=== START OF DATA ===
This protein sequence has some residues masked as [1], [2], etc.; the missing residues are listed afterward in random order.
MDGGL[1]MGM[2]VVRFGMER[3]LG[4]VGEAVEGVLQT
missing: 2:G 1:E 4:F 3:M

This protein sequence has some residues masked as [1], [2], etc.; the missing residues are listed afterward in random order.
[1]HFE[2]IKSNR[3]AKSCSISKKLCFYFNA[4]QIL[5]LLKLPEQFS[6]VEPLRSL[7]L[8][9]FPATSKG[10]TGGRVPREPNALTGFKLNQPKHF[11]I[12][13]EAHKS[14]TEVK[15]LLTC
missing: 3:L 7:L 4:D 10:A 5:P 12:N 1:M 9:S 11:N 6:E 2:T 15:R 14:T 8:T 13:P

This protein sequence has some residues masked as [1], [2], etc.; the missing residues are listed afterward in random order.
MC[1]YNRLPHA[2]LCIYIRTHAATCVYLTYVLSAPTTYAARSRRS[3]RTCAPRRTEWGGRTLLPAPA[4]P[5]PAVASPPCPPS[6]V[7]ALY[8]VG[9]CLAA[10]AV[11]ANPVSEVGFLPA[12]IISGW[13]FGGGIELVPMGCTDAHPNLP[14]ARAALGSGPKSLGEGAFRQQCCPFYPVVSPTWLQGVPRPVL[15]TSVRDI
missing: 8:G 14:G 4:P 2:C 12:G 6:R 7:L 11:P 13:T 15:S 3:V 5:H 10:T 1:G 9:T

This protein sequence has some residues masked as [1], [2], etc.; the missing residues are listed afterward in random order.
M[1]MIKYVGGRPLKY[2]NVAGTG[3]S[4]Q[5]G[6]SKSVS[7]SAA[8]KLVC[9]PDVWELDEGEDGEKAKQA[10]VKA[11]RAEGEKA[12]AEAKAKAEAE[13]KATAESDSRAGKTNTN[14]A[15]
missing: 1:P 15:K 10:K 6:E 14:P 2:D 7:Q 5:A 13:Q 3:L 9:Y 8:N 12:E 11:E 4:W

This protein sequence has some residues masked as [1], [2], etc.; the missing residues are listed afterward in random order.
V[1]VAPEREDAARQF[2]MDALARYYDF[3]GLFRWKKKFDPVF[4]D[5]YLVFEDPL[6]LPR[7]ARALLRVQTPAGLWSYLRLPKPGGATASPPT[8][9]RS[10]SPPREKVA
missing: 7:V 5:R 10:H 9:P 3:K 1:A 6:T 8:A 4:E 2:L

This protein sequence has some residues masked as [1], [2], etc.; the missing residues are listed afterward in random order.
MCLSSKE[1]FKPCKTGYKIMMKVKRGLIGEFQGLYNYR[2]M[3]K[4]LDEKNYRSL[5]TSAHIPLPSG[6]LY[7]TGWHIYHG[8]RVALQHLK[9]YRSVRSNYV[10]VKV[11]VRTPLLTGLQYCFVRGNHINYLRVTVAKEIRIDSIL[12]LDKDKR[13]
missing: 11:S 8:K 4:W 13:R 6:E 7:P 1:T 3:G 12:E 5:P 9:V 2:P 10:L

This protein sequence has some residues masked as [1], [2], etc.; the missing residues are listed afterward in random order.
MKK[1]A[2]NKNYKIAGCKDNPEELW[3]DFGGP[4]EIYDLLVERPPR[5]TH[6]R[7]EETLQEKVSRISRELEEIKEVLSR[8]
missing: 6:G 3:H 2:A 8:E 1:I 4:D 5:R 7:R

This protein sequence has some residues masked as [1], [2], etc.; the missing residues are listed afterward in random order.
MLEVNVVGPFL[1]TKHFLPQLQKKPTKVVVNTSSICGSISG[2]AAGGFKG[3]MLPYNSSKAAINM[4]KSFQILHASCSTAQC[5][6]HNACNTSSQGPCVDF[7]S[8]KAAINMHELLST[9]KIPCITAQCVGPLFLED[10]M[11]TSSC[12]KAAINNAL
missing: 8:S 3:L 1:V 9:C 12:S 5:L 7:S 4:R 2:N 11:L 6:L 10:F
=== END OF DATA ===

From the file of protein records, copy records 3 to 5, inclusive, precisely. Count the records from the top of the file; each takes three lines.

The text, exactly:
This protein sequence has some residues masked as [1], [2], etc.; the missing residues are listed afterward in random order.
MC[1]YNRLPHA[2]LCIYIRTHAATCVYLTYVLSAPTTYAARSRRS[3]RTCAPRRTEWGGRTLLPAPA[4]P[5]PAVASPPCPPS[6]V[7]ALY[8]VG[9]CLAA[10]AV[11]ANPVSEVGFLPA[12]IISGW[13]FGGGIELVPMGCTDAHPNLP[14]ARAALGSGPKSLGEGAFRQQCCPFYPVVSPTWLQGVPRPVL[15]TSVRDI
missing: 8:G 14:G 4:P 2:C 12:G 6:R 7:L 11:P 13:T 15:S 3:V 5:H 10:T 1:G 9:T

This protein sequence has some residues masked as [1], [2], etc.; the missing residues are listed afterward in random order.
M[1]MIKYVGGRPLKY[2]NVAGTG[3]S[4]Q[5]G[6]SKSVS[7]SAA[8]KLVC[9]PDVWELDEGEDGEKAKQA[10]VKA[11]RAEGEKA[12]AEAKAKAEAE[13]KATAESDSRAGKTNTN[14]A[15]
missing: 1:P 15:K 10:K 6:E 14:P 2:D 7:Q 5:A 13:Q 3:L 9:Y 8:N 12:E 11:E 4:W

This protein sequence has some residues masked as [1], [2], etc.; the missing residues are listed afterward in random order.
V[1]VAPEREDAARQF[2]MDALARYYDF[3]GLFRWKKKFDPVF[4]D[5]YLVFEDPL[6]LPR[7]ARALLRVQTPAGLWSYLRLPKPGGATASPPT[8][9]RS[10]SPPREKVA
missing: 7:V 5:R 10:H 9:P 3:K 1:A 6:T 8:A 4:E 2:L